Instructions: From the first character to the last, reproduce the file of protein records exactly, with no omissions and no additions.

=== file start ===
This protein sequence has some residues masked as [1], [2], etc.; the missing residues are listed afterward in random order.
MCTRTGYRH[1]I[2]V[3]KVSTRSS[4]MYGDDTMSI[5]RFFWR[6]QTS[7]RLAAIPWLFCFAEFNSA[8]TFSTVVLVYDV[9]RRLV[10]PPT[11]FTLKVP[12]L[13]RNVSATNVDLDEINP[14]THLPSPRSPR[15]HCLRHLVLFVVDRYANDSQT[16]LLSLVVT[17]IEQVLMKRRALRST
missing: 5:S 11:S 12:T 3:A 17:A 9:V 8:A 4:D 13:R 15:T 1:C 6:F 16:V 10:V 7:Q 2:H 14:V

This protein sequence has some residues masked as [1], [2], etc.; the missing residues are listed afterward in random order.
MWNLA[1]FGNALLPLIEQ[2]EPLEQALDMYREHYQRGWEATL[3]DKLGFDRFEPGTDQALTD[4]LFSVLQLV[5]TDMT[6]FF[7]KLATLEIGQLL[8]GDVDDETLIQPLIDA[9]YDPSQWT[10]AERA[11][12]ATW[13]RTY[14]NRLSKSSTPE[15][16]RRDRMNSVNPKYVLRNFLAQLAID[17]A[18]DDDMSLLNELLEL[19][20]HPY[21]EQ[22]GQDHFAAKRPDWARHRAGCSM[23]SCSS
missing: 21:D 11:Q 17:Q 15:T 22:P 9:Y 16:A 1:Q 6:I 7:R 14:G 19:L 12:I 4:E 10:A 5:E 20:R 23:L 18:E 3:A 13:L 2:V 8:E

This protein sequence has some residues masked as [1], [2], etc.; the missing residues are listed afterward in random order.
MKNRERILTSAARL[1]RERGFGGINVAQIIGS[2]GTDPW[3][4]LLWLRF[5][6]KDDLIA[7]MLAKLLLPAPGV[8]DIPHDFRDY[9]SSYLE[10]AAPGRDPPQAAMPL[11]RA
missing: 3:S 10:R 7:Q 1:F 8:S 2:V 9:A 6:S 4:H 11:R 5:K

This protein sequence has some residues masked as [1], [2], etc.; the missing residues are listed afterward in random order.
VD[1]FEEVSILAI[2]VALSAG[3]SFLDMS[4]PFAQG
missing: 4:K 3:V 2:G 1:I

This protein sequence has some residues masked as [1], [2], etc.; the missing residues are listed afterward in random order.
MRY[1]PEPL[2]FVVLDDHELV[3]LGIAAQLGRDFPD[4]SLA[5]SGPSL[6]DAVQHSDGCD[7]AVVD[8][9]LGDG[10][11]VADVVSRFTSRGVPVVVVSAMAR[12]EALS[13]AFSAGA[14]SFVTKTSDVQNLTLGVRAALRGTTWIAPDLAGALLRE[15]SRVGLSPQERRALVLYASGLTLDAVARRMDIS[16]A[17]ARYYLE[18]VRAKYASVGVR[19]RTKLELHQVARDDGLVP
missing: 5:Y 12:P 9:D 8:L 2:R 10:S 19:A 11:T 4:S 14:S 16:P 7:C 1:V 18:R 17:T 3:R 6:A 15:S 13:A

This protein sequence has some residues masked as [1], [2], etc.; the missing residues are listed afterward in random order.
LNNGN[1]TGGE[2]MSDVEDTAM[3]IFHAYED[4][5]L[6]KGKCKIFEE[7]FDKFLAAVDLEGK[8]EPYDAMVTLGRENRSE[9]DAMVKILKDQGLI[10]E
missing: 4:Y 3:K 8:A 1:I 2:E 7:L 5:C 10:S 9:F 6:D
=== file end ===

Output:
This protein sequence has some residues masked as [1], [2], etc.; the missing residues are listed afterward in random order.
MCTRTGYRH[1]I[2]V[3]KVSTRSS[4]MYGDDTMSI[5]RFFWR[6]QTS[7]RLAAIPWLFCFAEFNSA[8]TFSTVVLVYDV[9]RRLV[10]PPT[11]FTLKVP[12]L[13]RNVSATNVDLDEINP[14]THLPSPRSPR[15]HCLRHLVLFVVDRYANDSQT[16]LLSLVVT[17]IEQVLMKRRALRST
missing: 5:S 11:S 12:T 3:A 17:A 9:V 8:A 4:D 13:R 15:T 1:C 6:F 16:V 10:V 7:Q 2:H 14:V

This protein sequence has some residues masked as [1], [2], etc.; the missing residues are listed afterward in random order.
MWNLA[1]FGNALLPLIEQ[2]EPLEQALDMYREHYQRGWEATL[3]DKLGFDRFEPGTDQALTD[4]LFSVLQLV[5]TDMT[6]FF[7]KLATLEIGQLL[8]GDVDDETLIQPLIDA[9]YDPSQWT[10]AERA[11][12]ATW[13]RTY[14]NRLSKSSTPE[15][16]RRDRMNSVNPKYVLRNFLAQLAID[17]A[18]DDDMSLLNELLEL[19][20]HPY[21]EQ[22]GQDHFAAKRPDWARHRAGCSM[23]SCSS
missing: 21:D 11:Q 17:Q 15:T 22:P 9:Y 16:A 1:Q 6:I 7:R 14:G 19:L 12:I 4:E 10:A 5:E 20:R 23:L 18:E 3:A 13:L 2:V 8:E

This protein sequence has some residues masked as [1], [2], etc.; the missing residues are listed afterward in random order.
MKNRERILTSAARL[1]RERGFGGINVAQIIGS[2]GTDPW[3][4]LLWLRF[5][6]KDDLIA[7]MLAKLLLPAPGV[8]DIPHDFRDY[9]SSYLE[10]AAPGRDPPQAAMPL[11]RA
missing: 3:S 10:R 7:Q 1:F 8:S 2:V 9:A 6:S 4:H 11:R 5:K

This protein sequence has some residues masked as [1], [2], etc.; the missing residues are listed afterward in random order.
VD[1]FEEVSILAI[2]VALSAG[3]SFLDMS[4]PFAQG
missing: 4:K 3:V 2:G 1:I

This protein sequence has some residues masked as [1], [2], etc.; the missing residues are listed afterward in random order.
MRY[1]PEPL[2]FVVLDDHELV[3]LGIAAQLGRDFPD[4]SLA[5]SGPSL[6]DAVQHSDGCD[7]AVVD[8][9]LGDG[10][11]VADVVSRFTSRGVPVVVVSAMAR[12]EALS[13]AFSAGA[14]SFVTKTSDVQNLTLGVRAALRGTTWIAPDLAGALLRE[15]SRVGLSPQERRALVLYASGLTLDAVARRMDIS[16]A[17]ARYYLE[18]VRAKYASVGVR[19]RTKLELHQVARDDGLVP
missing: 5:Y 12:P 9:D 8:L 2:R 10:S 19:A 11:T 4:S 14:S 16:P 7:C 1:V 18:R 17:T 3:R 6:A 15:S 13:A

This protein sequence has some residues masked as [1], [2], etc.; the missing residues are listed afterward in random order.
LNNGN[1]TGGE[2]MSDVEDTAM[3]IFHAYED[4][5]L[6]KGKCKIFEE[7]FDKFLAAVDLEGK[8]EPYDAMVTLGRENRSE[9]DAMVKILKDQGLI[10]E
missing: 4:Y 3:K 8:A 1:I 2:E 7:L 5:C 10:S 9:F 6:D